There are huge dangers for the EU and indeed for all Member States in allowing this state of affairs to continue. The more that Brussels and all that it represents becomes decoupled from the people over whom the EU holds sway, the more difficult it will be to engineer the changes that Europe needs to enable it to compete and survive in the twenty-first century world. The EU economy, especially those parts of it in the euro-zone, is faltering, having exhibited the lowest rate of economic growth of any part of the developed world over the last decade. Unemployment is desperately high and shows no signs of declining. Demographic developments are producing an aging and falling population, with a rapidly declining percentage of those of working age, with alarming consequences for public finances generally and pensions in particular. Disparities in income, wealth and life chances are widening. In these circumstances, it is hardly surprising that the EUís political leaders are distrusted. Without leadership capable of building a consensus, however, it is hard to see how any of these problems are to be solved.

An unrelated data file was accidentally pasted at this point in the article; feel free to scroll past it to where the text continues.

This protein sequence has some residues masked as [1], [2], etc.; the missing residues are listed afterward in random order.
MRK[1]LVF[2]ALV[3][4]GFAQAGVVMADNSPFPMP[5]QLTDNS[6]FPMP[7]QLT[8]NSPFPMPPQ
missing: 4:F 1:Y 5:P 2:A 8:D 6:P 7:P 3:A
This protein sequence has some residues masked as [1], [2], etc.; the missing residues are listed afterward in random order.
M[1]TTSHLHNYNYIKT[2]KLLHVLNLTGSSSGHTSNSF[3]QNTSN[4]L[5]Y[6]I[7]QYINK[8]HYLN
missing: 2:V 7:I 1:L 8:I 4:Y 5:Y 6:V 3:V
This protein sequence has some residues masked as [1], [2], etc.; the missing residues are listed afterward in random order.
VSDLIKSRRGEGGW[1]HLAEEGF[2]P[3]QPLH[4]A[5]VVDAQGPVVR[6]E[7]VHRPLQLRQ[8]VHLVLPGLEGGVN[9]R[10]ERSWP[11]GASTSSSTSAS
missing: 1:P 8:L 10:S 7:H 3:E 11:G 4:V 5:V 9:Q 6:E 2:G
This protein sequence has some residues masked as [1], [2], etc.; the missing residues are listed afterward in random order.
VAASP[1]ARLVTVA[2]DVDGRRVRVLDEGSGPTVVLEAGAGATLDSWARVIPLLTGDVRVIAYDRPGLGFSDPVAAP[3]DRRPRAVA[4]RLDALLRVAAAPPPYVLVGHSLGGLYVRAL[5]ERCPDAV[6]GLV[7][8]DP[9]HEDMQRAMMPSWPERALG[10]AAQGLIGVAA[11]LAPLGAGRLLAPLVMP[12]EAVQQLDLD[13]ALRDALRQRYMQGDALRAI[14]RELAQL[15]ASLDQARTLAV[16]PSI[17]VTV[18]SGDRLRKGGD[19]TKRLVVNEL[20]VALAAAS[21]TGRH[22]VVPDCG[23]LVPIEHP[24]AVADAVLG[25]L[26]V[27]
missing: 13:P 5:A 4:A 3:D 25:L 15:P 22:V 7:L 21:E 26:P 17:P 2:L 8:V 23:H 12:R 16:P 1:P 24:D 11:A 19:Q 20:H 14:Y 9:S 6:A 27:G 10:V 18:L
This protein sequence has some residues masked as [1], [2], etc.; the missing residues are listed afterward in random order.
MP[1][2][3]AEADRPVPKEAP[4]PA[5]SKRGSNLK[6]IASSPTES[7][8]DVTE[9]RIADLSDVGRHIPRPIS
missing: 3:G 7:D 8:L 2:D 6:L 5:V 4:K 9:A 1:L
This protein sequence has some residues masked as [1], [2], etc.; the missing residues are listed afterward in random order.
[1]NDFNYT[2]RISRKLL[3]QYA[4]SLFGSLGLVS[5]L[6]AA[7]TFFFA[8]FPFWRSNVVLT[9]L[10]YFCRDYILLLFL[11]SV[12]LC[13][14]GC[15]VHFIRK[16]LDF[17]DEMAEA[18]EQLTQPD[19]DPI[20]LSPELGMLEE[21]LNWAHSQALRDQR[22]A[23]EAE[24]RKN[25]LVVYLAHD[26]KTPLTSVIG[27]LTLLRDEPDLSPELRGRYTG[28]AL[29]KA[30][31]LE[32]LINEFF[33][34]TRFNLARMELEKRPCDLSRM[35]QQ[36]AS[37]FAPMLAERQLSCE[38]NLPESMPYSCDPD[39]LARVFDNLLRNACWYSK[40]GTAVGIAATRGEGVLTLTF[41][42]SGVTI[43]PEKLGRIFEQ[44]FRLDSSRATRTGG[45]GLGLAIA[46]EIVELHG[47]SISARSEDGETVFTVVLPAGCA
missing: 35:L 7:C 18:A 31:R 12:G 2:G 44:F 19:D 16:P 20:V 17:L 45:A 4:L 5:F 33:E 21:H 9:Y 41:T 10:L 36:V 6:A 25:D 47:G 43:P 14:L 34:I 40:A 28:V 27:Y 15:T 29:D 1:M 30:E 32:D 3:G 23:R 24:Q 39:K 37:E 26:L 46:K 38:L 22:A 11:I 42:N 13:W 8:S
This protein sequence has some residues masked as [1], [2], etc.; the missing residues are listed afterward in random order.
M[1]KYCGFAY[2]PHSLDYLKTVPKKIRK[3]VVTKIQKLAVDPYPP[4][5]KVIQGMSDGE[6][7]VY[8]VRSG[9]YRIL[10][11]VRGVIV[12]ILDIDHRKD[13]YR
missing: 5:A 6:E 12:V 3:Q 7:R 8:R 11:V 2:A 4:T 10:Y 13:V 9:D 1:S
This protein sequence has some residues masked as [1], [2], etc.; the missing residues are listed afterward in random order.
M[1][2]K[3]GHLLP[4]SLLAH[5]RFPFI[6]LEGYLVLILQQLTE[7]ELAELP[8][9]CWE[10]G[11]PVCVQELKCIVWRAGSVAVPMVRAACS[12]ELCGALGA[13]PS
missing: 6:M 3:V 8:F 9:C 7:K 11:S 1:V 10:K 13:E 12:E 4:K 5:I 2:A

Perhaps the most important lesson of all to be drawn from what has gone wrong with the EU is how valuable what remains of our democratic legacy really is. The circumstances in which real power - the coercive power of the state - can be transferred from one body of people to another by democratic elections, are not easy to come by. They take time to develop and they need constant nurturing. The way in which the EU has developed shows how easily they can be lost and with what dire consequences. The last three decades have exhibited a steady slide of power away from democratically accountable politicians in Britain - and other EU nation states - to unaccountable bureaucrats, bankers and judges in Brussels, Frankfurt and Luxembourg, who have failed to govern us well and who have in far too many cases abused the powers and privileges which they have been awarded. How much longer are the British people going to put up with their priceless democratic traditions being eroded in this way?